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Finding an Authentic Voice As a Global Business Leader - by Umran Beba - SVP, PepsiCo

I feel very lucky to be born and raised in Turkey where there is a long history of world civilizations and rich culture of amalgamated experiences.

I was educated at Robert College and Boğaziçi University — both highly respected educational institutions that deliver an American system of education. After graduating as an industrial engineer, I decided to finish my MBA with a thesis focusing on consumer insights. Soon after, I started to work in the marketing department of the American company, Colgate-Palmolive. This role was based in Turkey. After working there for six and a half years, I left my position and started to work at PepsiCo. Living and working in numerous cities and countries such as Hong Kong, Dubai, and the US during my tenure at PepsiCo made me a global citizen. As of December 2019, I have completed my 25 years with the company, a milestone to celebrate.

When moving to other locations, one starts to understand the importance of coming from a rich cultural heritage. In this instance, being Turkish had its advantages. We are European, Asian, and Middle Eastern, and for many years now, have been an ally of the US. We have excellent listening and conversational skills that emanate from being direct and our respect for other cultures. Although we are impatient, in terms of immediately wanting to see results from a business point of view, we also like to connect on a friendly basis before diving into business. Moreover, we have the agility to adapt to change and the tenacity to deal with ambiguity. We are young as a nation and ready to take on challenges. The diverse background of the population in Turkey creates a nation with a proud and strong identity.

Studying in a high school and college influenced by the American education system has allowed me to be an independent thinker. As a young student, I learned to question, research, debate, and voice my opinions at these institutions. My personal involvement in Turkish folklore for 12 years inflicted me with a deep understanding of the cohesion and harmony arising from differences.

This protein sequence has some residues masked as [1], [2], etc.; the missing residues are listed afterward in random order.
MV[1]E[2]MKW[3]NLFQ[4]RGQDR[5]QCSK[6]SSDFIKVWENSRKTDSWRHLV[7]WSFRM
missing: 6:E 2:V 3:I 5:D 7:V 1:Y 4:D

While some of the traits I gained throughout my education supported me in my professional journey, at other times, I had to adapt and adjust. After all, leadership is all about assessing the situation and adjusting your style in a way to have a win-win outcome. It does not matter where you come from or who you are. Listening, understanding, and empathizing are crucial in building trust and respect. These have been my values for many years, and that is the way I was able to move across various countries for different roles.

Set of Values

Every individual has a “set of values”, and this value group starts to form in childhood. School and family life, in addition to social activities, accomplishments, and obstacles experienced in one’s lifetime, constitute this value group. With time, this value group becomes a part of our business life and forms our leadership model. As a result, this leadership model affects our job performance, the way we work, our style of building and developing a team, and our role within the team. I believe our effectiveness, sincerity, and happiness as a leader depends on how much we know ourselves, our “set of values”, and our strengths and weaknesses.